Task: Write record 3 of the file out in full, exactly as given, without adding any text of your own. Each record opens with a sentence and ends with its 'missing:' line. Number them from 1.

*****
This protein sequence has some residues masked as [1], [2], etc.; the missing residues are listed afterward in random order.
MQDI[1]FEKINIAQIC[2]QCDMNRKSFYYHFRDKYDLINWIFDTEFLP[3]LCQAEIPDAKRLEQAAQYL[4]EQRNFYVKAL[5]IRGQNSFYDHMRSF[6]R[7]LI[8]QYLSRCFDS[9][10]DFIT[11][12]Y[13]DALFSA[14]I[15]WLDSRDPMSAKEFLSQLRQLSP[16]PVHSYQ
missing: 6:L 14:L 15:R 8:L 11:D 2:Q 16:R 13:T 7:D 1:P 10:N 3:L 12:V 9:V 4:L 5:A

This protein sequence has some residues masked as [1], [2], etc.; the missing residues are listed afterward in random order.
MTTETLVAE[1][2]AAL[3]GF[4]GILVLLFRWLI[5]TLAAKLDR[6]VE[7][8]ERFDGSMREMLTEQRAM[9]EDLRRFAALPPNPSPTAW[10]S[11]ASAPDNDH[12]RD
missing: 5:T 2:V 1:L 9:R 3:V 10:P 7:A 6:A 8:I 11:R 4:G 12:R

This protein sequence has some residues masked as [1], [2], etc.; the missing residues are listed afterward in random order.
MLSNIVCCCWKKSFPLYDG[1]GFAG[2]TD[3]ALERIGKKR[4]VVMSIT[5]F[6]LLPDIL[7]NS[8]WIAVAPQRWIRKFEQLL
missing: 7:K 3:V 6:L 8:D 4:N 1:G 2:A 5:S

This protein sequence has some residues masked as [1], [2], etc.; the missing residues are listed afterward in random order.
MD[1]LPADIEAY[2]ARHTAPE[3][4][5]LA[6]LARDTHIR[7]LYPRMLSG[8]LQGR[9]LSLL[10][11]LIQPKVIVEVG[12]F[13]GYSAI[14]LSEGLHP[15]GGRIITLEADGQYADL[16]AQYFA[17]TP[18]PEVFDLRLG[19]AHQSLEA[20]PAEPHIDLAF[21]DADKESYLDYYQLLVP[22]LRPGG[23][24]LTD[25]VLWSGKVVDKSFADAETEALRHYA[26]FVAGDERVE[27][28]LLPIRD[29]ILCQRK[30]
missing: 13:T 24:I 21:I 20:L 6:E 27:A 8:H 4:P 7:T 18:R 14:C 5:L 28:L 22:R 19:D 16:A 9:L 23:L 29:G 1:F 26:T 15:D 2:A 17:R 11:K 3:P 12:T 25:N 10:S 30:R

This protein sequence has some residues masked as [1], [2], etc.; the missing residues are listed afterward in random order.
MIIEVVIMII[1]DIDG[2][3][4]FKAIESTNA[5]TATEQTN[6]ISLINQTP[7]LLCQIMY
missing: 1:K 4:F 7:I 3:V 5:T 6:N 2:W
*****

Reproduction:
This protein sequence has some residues masked as [1], [2], etc.; the missing residues are listed afterward in random order.
MLSNIVCCCWKKSFPLYDG[1]GFAG[2]TD[3]ALERIGKKR[4]VVMSIT[5]F[6]LLPDIL[7]NS[8]WIAVAPQRWIRKFEQLL
missing: 7:K 3:V 6:L 8:D 4:N 1:G 2:A 5:S